Need some tips on homesteading preparedness? If you want to know what “prepsteading” is and how to be a “prepsteader” (my new favorite word), then keep reading! You’ll find these tips undeniably useful.
Homesteading Preparedness: Prepsteading
What is a “Prepsteader” and Why Should You Be One?
by Kathy Bernier
You might not know what a prepsteader is. That’s okay. The only reason I know is because I made the word up to describe myself and what I do. I wasn’t alone in that idea, of course, and if you look up the word online, you will find a handful of people who practice what they call prepsteading.
Prepsteading: Practical homesteading with preparedness in mind.
After you read about the art and science of prepsteading, and learn why it is so important that more people do it, you will want to call yourself a prepsteader too.
At the outset, the meaning is just like the word looks and sounds—part prepper, and part homesteader. But the true core of the word for me came from my own real-life roots. Growing up in a tiny mountain hamlet in a rural state, I spent my childhood surrounded by prepsteaders.
When I was a kid, people grew and preserved as much of their own food as they could. What they couldn’t raise, they tried to acquire locally. They made do with what was available at the time, and didn’t go into debt for frivolities. Extended families supported one another, and people worked together within the community as well. When incomes were good and harvests were abundant, they saved up for leaner times. And when people were in need, they helped them out.
My grandparents always had a garden. In those days, just about everyone did. I have been recently perusing some aerial photographs taken in the 1960’s and 1970’s, and one fact stood out to me—almost every home had a garden plot with a footprint larger than that of the house.
Harvest time was the season for canning and preserving. Jars of green beans and applesauce saw folks through the winter, and there was always a little extra put by for years of crop loss.
People had to travel a long way to shop back then, so they made every trip count. They stocked up on necessities when they went, and added a little extra padding for unexpected emergencies.
Older relatives tell me the story of how, when a transient would wander through town and stop in the village center, my grandfather was always the go-to for support. Grampa was the town’s shopkeeper, postmaster, town meeting official, and dairyman, and he could always be counted upon to provide a few basic staples to those in need.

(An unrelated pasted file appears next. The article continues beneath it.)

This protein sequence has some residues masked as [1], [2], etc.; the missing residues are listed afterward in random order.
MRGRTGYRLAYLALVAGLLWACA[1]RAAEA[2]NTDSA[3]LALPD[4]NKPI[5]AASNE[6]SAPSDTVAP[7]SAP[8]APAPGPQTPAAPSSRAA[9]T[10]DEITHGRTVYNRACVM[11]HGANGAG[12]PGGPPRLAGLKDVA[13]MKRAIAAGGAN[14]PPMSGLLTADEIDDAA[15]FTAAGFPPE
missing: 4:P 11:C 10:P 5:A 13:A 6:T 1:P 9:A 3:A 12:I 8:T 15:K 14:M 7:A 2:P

These tenets are really the crux of what prepsteaders today. Like the country folk of yesteryear, preppers save up food and supplies for a time when it may become less available. And also like those country folk, homesteaders raise their own, make do with what they have, and offer a hand-up—but not a hand-out—to others.
The bottom line that ties the three lifestyles together is the concept of self-sufficiency. People in my childhood home never expected the government to bail them out of anything—whether it was a result of poor choices on their part, or severe weather, or natural disasters. Just like preppers today, they acknowledged the possibility of the worst possible event happening and made sure they were ready for it. And just like homesteaders today, they valued local foods and goods and community.
As much as I do value the idea of preparedness, some tenets of modern day prepping are not quite the perfect fit. Many in the prepper community embrace aggressive collections of weaponry and extravagant underground bunkers. That is perfect for some, but not for me. My idea of prepping is more along in the lines of developing skills for sustenance and survival in the event that food or goods should become more scarce. Although we do maintain the necessities for self-protection, the focus at my house is more on hand tools and canning jars and wood stoves than it is on guns and surveillance.
Some preppers stockpile manufactured food that is never intended to be eaten outside of a true emergency. I like the idea of storing food, but I prefer to eat and replenish it every year, like my ancestors did.
I am not always completely on board with hardcore homesteaders either. My place has electricity, access to a main road, and two wage-earners. True homesteading tenets often call for a lifestyle that is off-grid, remote, and staying home full time—those are ideals I admire, but am currently unable to emulate.
Prepsteading is my answer to just the right combination of both prepping and homesteading. My way of life fulfills enough basic components from each of them to accomplish what I feel are the most important flagstones on the road to self-sufficiency.
To Be Homesteader & Preparedness Minded
Characteristics of prepsteader thinking:
- You are responsible for you. Nobody is going to protect you or provide for you as well as you can do so for yourself.